The official announcement that Casa Daros, the cultural institution of the Daros Latin America Collection, is closing in Rio de Janeiro as of December 2015 came as a big surprise to Latin American cultural circles. The ambitious project insofar as it concerned exhibitions only lasted two years. The argument invoked in a press conference is a lack of financial means to keep the project running. After an investment of sixteen million reais in 2006 (roughly $8 million USD) to buy the building, and then sixty-seven million reais (roughly $21.5 million USD) to restore it, one would presume that somebody would have run through the budget for sustaining such an ambitious project. The loss for Latin American culture is grave, because Casa Daros promised to be a continental cultural center that would transcend Latin America’s nationalist fragmentation and become an international reference point. There are many reasons why I’m sorry about the disappearance of Casa Daros, but here I’m interested in understanding its loss as a cultural symptom and how this symptom connects with general issues concerning the fickleness of philanthropic institutions. The more modest plan now is to circulate and lend works from its 1200-piece collection to other venues. The Daros Collection stands out among its peers because it assembled whole bodies of work by artists, rather than single representative examples.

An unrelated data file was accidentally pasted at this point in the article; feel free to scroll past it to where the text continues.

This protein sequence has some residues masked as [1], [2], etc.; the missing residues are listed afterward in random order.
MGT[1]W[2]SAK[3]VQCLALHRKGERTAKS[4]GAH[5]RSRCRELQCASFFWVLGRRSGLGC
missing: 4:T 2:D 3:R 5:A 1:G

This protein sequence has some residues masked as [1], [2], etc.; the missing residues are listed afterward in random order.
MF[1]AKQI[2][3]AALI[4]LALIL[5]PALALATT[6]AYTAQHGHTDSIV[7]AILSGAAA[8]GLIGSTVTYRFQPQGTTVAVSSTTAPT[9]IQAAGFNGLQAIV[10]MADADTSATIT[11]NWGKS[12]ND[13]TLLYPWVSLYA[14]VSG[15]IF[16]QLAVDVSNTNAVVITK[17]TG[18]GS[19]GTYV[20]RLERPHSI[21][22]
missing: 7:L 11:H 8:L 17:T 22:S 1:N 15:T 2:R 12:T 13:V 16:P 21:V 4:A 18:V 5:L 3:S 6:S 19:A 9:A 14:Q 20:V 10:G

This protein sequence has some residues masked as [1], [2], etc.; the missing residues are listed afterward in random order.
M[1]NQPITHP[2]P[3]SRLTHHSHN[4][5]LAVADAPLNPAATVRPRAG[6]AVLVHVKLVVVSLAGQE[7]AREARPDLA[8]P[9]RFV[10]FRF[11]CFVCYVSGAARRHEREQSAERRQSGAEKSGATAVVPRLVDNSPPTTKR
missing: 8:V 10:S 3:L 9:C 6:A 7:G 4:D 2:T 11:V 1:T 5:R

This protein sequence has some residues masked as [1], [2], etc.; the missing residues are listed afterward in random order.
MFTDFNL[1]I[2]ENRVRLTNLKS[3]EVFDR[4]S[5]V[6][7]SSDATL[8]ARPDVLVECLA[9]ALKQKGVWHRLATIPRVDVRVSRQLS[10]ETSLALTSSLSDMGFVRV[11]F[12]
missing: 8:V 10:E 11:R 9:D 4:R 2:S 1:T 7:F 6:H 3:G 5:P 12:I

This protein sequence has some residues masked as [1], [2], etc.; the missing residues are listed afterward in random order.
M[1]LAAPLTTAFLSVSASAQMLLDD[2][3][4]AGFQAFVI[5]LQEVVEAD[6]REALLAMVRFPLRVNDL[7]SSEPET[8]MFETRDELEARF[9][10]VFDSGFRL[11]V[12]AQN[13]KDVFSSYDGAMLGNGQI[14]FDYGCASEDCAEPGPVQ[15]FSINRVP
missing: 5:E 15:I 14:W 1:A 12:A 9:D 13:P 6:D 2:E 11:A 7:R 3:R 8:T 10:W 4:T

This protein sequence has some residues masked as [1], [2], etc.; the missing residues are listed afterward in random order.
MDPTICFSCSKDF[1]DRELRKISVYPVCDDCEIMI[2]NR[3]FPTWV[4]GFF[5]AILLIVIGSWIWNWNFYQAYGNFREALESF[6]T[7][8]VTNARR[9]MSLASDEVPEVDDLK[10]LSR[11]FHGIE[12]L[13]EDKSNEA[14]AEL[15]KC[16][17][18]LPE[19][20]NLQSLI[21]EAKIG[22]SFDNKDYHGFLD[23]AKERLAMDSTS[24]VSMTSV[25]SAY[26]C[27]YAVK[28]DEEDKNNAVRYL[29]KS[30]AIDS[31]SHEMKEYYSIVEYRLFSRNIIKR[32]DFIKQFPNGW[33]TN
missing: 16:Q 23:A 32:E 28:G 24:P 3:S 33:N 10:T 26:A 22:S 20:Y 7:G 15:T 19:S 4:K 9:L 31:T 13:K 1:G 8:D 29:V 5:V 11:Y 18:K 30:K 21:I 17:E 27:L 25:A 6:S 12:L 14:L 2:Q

Patronage systems have always brought the promotion of cultural activities at least partially into the hands of private initiative. In theory this split helps balance the influence of official government policies with a broader range of interests in culture. The role of government in cultural matters in capitalist countries, however, has been steadily declining, and philanthropic and nonprofit organizations have been progressively taking over public duties. The reliance on philanthropy in the US, for example, has been so long-standing and extreme that the absence of government is rarely questioned unless some fraudulent activity by private institutions becomes known to the public. The US is one of the few countries where culture is not dignified with its own ministry, and where it’s taken for granted that the private sector should assume the responsibility. The rewards are straightforward. Private donors get an organization or a building named after them long before their death. Corporations use cultural largesse for public relations and advertising. Governments, in turn, help them with tax exemptions (a benefit, it should be noted, that Daros waived in Brazil, as do other organizations on occasion) and, in exchange, save on operating costs and the stresses of controversial decisions. In principle this would appear to be a perfect and impeccable deal that benefits everybody, including the collective culture it promises to serve.